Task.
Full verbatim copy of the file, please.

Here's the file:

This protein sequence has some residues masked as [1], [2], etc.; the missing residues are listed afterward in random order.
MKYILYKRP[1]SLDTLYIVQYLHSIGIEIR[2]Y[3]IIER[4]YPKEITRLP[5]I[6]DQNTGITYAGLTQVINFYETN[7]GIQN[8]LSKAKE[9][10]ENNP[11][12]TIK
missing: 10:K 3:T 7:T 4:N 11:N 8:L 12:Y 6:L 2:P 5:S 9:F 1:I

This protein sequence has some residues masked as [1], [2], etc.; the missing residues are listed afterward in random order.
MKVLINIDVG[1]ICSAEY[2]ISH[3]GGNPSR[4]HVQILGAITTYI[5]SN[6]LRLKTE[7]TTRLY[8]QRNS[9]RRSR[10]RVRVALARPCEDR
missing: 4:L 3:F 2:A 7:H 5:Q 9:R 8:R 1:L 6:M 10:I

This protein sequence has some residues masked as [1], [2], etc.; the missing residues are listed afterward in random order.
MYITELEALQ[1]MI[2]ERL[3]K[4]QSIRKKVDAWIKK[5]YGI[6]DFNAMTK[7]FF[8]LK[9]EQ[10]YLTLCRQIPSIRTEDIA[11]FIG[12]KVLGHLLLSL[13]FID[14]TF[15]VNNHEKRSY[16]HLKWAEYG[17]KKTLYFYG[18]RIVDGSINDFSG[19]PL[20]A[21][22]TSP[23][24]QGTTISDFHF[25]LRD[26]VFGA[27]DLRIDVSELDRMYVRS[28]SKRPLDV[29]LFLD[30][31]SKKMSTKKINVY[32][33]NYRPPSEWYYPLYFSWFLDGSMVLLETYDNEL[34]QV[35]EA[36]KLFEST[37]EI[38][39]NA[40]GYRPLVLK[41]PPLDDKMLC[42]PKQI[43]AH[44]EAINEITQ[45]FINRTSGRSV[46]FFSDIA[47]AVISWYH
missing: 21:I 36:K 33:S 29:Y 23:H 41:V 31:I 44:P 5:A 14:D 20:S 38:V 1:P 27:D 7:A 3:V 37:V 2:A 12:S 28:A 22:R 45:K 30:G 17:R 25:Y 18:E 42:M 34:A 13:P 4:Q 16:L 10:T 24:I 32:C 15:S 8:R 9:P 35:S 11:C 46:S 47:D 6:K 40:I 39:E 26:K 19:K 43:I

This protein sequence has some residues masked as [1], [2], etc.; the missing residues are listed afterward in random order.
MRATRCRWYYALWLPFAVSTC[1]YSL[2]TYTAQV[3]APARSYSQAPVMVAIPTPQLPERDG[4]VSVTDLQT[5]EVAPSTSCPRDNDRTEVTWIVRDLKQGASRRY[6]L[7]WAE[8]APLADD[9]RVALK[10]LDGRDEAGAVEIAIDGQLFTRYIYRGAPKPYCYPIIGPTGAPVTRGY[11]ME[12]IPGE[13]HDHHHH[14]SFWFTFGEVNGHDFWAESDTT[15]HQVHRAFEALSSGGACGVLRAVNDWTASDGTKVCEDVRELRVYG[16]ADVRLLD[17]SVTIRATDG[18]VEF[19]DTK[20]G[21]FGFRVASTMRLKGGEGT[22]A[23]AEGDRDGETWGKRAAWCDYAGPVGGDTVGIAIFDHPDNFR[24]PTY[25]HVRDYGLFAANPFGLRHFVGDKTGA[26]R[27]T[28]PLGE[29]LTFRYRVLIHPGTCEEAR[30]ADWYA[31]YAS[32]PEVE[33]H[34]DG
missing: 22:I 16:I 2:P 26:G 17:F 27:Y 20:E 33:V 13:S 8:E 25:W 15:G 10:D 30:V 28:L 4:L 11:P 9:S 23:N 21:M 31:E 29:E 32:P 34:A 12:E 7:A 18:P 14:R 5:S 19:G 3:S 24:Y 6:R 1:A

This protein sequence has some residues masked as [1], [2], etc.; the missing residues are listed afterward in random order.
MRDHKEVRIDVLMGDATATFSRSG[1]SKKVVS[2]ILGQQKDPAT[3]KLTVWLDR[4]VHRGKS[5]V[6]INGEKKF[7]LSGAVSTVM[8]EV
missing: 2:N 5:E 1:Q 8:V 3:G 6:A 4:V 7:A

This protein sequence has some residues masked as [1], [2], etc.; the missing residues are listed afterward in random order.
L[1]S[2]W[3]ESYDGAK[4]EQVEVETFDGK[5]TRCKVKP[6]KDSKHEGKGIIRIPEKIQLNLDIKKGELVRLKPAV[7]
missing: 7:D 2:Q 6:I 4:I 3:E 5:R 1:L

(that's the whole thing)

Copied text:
This protein sequence has some residues masked as [1], [2], etc.; the missing residues are listed afterward in random order.
MKYILYKRP[1]SLDTLYIVQYLHSIGIEIR[2]Y[3]IIER[4]YPKEITRLP[5]I[6]DQNTGITYAGLTQVINFYETN[7]GIQN[8]LSKAKE[9][10]ENNP[11][12]TIK
missing: 10:K 3:T 7:T 4:N 11:N 8:L 12:Y 6:L 2:P 5:S 9:F 1:I

This protein sequence has some residues masked as [1], [2], etc.; the missing residues are listed afterward in random order.
MKVLINIDVG[1]ICSAEY[2]ISH[3]GGNPSR[4]HVQILGAITTYI[5]SN[6]LRLKTE[7]TTRLY[8]QRNS[9]RRSR[10]RVRVALARPCEDR
missing: 4:L 3:F 2:A 7:H 5:Q 9:R 8:R 1:L 6:M 10:I

This protein sequence has some residues masked as [1], [2], etc.; the missing residues are listed afterward in random order.
MYITELEALQ[1]MI[2]ERL[3]K[4]QSIRKKVDAWIKK[5]YGI[6]DFNAMTK[7]FF[8]LK[9]EQ[10]YLTLCRQIPSIRTEDIA[11]FIG[12]KVLGHLLLSL[13]FID[14]TF[15]VNNHEKRSY[16]HLKWAEYG[17]KKTLYFYG[18]RIVDGSINDFSG[19]PL[20]A[21][22]TSP[23][24]QGTTISDFHF[25]LRD[26]VFGA[27]DLRIDVSELDRMYVRS[28]SKRPLDV[29]LFLD[30][31]SKKMSTKKINVY[32][33]NYRPPSEWYYPLYFSWFLDGSMVLLETYDNEL[34]QV[35]EA[36]KLFEST[37]EI[38][39]NA[40]GYRPLVLK[41]PPLDDKMLC[42]PKQI[43]AH[44]EAINEITQ[45]FINRTSGRSV[46]FFSDIA[47]AVISWYH
missing: 21:I 36:K 33:S 29:Y 23:H 41:V 31:I 44:P 5:A 14:D 20:S 38:V 1:P 27:D 7:A 3:V 37:V 2:A 12:S 28:A 22:R 45:K 30:G 17:R 25:Y 18:E 42:M 34:A 13:P 4:Q 16:L 10:T 24:I 32:C 15:S 8:R 9:P 35:S 11:C 46:S 47:D 6:K 40:I 39:E 26:K 19:K 43:I

This protein sequence has some residues masked as [1], [2], etc.; the missing residues are listed afterward in random order.
MRATRCRWYYALWLPFAVSTC[1]YSL[2]TYTAQV[3]APARSYSQAPVMVAIPTPQLPERDG[4]VSVTDLQT[5]EVAPSTSCPRDNDRTEVTWIVRDLKQGASRRY[6]L[7]WAE[8]APLADD[9]RVALK[10]LDGRDEAGAVEIAIDGQLFTRYIYRGAPKPYCYPIIGPTGAPVTRGY[11]ME[12]IPGE[13]HDHHHH[14]SFWFTFGEVNGHDFWAESDTT[15]HQVHRAFEALSSGGACGVLRAVNDWTASDGTKVCEDVRELRVYG[16]ADVRLLD[17]SVTIRATDG[18]VEF[19]DTK[20]G[21]FGFRVASTMRLKGGEGT[22]A[23]AEGDRDGETWGKRAAWCDYAGPVGGDTVGIAIFDHPDNFR[24]PTY[25]HVRDYGLFAANPFGLRHFVGDKTGA[26]R[27]T[28]PLGE[29]LTFRYRVLIHPGTCEEAR[30]ADWYA[31]YAS[32]PEVE[33]H[34]DG
missing: 22:I 16:I 2:P 26:G 17:F 27:Y 20:E 33:V 13:S 8:E 25:W 15:G 10:D 30:V 28:L 4:L 11:P 9:S 23:N 21:M 31:E 29:E 32:P 34:A 12:E 7:A 18:P 14:R 5:S 19:G 3:S 24:Y 6:R 1:A

This protein sequence has some residues masked as [1], [2], etc.; the missing residues are listed afterward in random order.
MRDHKEVRIDVLMGDATATFSRSG[1]SKKVVS[2]ILGQQKDPAT[3]KLTVWLDR[4]VHRGKS[5]V[6]INGEKKF[7]LSGAVSTVM[8]EV
missing: 2:N 5:E 1:Q 8:V 3:G 6:A 4:V 7:A

This protein sequence has some residues masked as [1], [2], etc.; the missing residues are listed afterward in random order.
L[1]S[2]W[3]ESYDGAK[4]EQVEVETFDGK[5]TRCKVKP[6]KDSKHEGKGIIRIPEKIQLNLDIKKGELVRLKPAV[7]
missing: 7:D 2:Q 6:I 4:I 3:E 5:R 1:L